One of the major reasons for their downfall is family disputes among business partners leading to shutdown. Gen Next and Gen Z Iranians, armed with higher education land up with lucrative corporate jobs, turning their back to  their legacy. Also, business big-wigs and corporate houses are constantly on the hunt for alluring buy-outs of land on which these establishments stand.

The  electronic and print media loves to mourn about the near-demise of Irani cafés and have  become their object to film, write and blog about. Actually, it is not lamentation but  ‘patronage’ that these dainty ones are vying for. But, do the millennials have the time and taste for it?

Many of the café owners who are now in the sunset years of their life opine that it is sheer passion, determination and emotional attachment to their legacy that has kept them going. Most of these cafés are certified as Grade III eateries. It is strongly felt that if a special heritage tag is assigned to them as is done for century old structures, then it could ensure their longevity.

…. Hope floats

It is heartening to see that Irani entrepreneurs of the newer generation are engaging in innovative ventures to ensure that this piece of their culture lives long and strong!

The trademark menu is being experimented with to make it more appealing. Customers who are tourists, students, physically challenged, uniformed personnel, activists etc. are meted with concession in price. Specialised Irani delicacies  are now supplied to various restaurants all over the city.  Alcohol has been added to the menu and music bands perform live. Interiors are re-modelled to suit the taste of the present clientele. New age restaurateurs are successfully re-creating the Irani café theme and offering the trademark dishes in outlets not only in India but abroad too.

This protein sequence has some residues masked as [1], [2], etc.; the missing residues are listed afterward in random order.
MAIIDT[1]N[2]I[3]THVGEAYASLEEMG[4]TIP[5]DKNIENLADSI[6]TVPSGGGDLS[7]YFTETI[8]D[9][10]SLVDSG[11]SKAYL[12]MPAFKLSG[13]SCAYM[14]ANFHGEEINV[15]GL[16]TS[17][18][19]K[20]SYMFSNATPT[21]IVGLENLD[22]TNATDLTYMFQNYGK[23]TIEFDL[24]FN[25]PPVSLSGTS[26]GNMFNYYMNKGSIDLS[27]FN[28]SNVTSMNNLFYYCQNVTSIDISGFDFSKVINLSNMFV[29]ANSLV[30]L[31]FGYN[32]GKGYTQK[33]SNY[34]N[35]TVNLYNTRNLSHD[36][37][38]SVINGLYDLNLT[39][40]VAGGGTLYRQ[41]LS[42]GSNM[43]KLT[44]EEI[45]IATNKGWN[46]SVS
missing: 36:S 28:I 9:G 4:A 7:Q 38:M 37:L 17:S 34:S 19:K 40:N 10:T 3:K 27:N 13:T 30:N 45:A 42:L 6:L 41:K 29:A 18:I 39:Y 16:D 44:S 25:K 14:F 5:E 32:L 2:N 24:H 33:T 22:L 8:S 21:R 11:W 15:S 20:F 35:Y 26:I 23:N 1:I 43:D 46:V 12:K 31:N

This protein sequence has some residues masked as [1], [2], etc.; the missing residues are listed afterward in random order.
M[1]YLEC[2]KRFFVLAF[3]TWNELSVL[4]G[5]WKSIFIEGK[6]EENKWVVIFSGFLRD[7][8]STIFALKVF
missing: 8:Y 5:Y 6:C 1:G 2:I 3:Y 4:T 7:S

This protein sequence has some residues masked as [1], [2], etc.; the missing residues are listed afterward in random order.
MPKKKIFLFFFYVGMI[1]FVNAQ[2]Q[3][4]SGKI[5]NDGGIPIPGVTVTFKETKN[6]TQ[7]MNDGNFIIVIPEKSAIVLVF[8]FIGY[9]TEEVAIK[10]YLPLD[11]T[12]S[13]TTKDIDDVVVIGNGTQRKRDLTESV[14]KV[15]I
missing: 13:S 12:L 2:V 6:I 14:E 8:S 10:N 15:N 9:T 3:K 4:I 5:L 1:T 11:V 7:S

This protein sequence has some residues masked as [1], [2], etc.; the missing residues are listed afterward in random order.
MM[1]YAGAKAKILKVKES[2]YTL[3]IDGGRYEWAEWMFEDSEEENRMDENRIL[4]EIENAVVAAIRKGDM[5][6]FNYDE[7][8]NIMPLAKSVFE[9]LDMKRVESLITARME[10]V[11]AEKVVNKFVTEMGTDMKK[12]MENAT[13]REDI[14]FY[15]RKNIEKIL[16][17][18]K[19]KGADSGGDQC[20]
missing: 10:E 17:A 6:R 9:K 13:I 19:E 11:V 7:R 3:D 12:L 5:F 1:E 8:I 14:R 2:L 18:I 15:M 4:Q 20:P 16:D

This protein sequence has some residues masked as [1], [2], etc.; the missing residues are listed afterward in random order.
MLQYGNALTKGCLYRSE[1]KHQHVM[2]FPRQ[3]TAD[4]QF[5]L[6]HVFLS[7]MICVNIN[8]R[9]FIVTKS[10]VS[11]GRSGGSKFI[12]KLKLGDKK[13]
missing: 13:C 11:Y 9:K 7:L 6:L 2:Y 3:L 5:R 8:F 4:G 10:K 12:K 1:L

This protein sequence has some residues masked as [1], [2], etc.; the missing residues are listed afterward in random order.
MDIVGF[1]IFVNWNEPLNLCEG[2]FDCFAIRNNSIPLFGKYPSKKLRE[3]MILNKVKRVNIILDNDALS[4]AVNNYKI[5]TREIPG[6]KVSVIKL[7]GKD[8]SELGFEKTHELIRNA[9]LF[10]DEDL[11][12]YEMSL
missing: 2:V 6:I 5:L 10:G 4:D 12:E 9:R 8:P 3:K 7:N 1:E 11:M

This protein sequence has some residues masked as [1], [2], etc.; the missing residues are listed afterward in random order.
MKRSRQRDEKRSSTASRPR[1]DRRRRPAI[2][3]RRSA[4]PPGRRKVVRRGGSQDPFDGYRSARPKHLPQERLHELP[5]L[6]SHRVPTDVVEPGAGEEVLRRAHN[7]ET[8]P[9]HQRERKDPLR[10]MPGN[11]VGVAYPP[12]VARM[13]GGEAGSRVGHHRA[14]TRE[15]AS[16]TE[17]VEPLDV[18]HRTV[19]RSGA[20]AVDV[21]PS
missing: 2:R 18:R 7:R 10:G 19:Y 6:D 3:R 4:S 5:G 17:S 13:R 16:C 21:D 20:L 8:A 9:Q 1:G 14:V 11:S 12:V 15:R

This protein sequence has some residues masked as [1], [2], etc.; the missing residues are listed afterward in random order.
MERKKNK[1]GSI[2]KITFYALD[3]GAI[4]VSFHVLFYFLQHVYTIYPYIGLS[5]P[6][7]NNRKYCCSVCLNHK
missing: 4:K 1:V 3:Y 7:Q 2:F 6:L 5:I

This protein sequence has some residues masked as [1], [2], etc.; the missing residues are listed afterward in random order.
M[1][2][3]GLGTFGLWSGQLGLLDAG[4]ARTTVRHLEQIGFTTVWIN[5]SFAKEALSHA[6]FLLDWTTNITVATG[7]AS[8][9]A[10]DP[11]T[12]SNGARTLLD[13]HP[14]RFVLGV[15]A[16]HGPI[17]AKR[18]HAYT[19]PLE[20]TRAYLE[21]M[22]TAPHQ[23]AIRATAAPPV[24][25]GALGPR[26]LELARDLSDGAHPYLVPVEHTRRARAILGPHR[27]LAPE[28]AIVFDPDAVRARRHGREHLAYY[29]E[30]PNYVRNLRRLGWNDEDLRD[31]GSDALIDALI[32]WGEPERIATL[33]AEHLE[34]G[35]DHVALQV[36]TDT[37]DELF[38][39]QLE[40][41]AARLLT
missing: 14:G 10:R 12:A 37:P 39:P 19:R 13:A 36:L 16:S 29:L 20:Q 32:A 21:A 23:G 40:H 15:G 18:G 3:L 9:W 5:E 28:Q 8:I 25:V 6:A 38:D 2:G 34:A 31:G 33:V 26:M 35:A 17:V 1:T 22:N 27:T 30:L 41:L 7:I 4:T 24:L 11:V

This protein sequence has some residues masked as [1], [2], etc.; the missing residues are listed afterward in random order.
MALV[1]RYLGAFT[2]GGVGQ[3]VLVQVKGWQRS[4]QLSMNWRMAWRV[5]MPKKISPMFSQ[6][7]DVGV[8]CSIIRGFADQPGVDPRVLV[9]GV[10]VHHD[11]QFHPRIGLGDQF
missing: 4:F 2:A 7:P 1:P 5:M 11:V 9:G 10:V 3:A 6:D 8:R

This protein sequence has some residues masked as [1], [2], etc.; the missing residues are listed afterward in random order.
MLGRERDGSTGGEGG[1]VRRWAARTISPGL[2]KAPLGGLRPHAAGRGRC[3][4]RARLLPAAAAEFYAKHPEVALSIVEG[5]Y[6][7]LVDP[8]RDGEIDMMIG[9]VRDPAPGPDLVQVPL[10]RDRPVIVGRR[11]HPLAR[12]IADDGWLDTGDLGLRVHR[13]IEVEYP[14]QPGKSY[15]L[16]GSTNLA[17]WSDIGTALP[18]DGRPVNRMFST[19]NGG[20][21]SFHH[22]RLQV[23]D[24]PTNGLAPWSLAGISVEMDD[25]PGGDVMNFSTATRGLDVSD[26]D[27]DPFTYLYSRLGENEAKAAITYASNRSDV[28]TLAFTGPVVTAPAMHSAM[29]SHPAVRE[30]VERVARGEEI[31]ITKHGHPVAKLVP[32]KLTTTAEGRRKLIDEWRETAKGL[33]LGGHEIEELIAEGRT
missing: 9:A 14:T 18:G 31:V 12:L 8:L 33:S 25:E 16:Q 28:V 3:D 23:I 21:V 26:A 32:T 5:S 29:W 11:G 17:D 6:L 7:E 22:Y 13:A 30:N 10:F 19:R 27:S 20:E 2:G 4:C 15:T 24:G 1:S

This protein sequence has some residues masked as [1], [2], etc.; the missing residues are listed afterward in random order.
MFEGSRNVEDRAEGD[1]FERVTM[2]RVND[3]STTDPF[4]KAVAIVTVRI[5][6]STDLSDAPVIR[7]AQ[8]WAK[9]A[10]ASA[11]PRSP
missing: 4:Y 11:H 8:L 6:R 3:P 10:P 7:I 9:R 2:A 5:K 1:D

Many documentaries made to  depict the journey of the Irani chaiwallas from Persia to the cafés of Bombay are showcased on various occasions. Organisations like the ‘Irani Chai Foundation’ and ‘Indo-Iranian Friendship Society’ strive to provide assistance to Iranians  to keep their culture alive in India and to  promote peace  and goodwill.

So, Dear Reader, the next time you happen to pass by an Irani café, do hop in for some Bun Maska Chai…

 

 

 

 

 

 

 

 

 

 

 

 

 

 

 

 

 

 

 

 

 

 

 

 

 

 

Feature Image Credit: Just Dial

 

 

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Author: Moni

A caffeinated Workaholic ✌

95 Replies to “Bun – Maska Chai”

  1. Bun Maska used to be our favourite breakfast when I worked in Mumbai and that charm of sitting at the old Iranian cafes in South Mumbai is unmatched. Nostalgic!

  2. I enjoyed reading this very much. Thank you for sharing. I will be sure to try some Bun Maska Chai as I am intrigued. Such a fascinating culture.

  3. Moni,
    I would like to visit an Irani cafe, but we do not have any in the vicinity. But I have learned so much about them already from your post! Would be quite an experience to try the food and drinks they serve.

  4. I recently saw a movie about Iranian cafe owner and his story. And that’s when I realised how much character they add in Bombay. It’s so fascinating to know more about them. I would love to visit one of them the next time I am in Bombay.

  5. Enjoyed reading the detailed description of Irani cafe’s. I would love to visit that cafe and try all the amazing things there

  6. True that! Irani cafe is famous for Bun maska chai.
    You should visit Pune too for the same, on FC road, you will find it.
    Even I have mentioned about it in my blog in Pune travel.

  7. To be honest this is the first time I’ve heard of this kind of cafe, thanks for sharing this post and next time I’ll definitely hop inside when I see one.